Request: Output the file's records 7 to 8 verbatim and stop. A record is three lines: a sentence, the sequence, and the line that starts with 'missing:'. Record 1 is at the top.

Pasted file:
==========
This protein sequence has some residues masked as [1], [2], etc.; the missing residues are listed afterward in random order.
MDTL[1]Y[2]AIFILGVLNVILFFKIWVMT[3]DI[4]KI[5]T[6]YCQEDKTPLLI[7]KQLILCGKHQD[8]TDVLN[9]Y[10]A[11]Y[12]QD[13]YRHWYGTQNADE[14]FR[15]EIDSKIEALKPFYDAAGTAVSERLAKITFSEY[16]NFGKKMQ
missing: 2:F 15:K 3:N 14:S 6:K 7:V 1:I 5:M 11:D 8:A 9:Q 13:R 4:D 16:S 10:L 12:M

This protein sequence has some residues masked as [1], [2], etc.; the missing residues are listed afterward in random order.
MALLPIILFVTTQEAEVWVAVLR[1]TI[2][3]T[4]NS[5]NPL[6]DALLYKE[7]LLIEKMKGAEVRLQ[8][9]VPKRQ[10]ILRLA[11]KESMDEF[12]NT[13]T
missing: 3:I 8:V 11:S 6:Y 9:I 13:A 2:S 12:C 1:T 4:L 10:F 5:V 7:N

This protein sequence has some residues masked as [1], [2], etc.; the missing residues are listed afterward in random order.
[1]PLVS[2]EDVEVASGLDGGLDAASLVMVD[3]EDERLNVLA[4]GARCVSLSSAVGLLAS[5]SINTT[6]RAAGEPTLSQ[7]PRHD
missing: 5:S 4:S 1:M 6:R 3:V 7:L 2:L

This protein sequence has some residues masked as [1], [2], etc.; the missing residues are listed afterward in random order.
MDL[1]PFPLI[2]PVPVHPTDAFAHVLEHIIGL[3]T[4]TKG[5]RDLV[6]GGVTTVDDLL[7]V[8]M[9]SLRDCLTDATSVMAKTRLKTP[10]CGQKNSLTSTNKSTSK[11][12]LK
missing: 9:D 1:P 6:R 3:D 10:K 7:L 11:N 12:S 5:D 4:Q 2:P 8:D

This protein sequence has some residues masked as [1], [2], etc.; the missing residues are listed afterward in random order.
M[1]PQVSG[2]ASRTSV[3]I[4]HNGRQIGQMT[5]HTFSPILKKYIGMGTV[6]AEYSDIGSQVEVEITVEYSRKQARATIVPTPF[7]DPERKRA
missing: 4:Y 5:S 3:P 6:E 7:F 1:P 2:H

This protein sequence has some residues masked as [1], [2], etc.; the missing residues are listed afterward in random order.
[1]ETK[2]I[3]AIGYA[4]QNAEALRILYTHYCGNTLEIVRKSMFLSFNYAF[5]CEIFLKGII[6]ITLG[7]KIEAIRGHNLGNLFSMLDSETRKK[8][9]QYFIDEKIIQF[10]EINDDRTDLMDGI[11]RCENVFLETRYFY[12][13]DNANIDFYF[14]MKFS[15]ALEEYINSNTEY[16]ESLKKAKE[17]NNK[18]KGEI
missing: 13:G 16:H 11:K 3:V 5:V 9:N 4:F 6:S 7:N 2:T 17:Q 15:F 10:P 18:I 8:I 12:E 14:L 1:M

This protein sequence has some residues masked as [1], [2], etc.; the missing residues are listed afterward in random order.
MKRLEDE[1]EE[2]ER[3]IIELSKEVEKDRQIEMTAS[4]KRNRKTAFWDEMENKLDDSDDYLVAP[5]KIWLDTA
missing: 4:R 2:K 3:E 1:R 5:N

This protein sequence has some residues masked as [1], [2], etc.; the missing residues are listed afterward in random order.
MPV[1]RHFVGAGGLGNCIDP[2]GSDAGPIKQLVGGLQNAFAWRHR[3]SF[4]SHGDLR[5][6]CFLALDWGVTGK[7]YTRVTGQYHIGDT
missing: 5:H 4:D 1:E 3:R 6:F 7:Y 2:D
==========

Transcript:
This protein sequence has some residues masked as [1], [2], etc.; the missing residues are listed afterward in random order.
MKRLEDE[1]EE[2]ER[3]IIELSKEVEKDRQIEMTAS[4]KRNRKTAFWDEMENKLDDSDDYLVAP[5]KIWLDTA
missing: 4:R 2:K 3:E 1:R 5:N

This protein sequence has some residues masked as [1], [2], etc.; the missing residues are listed afterward in random order.
MPV[1]RHFVGAGGLGNCIDP[2]GSDAGPIKQLVGGLQNAFAWRHR[3]SF[4]SHGDLR[5][6]CFLALDWGVTGK[7]YTRVTGQYHIGDT
missing: 5:H 4:D 1:E 3:R 6:F 7:Y 2:D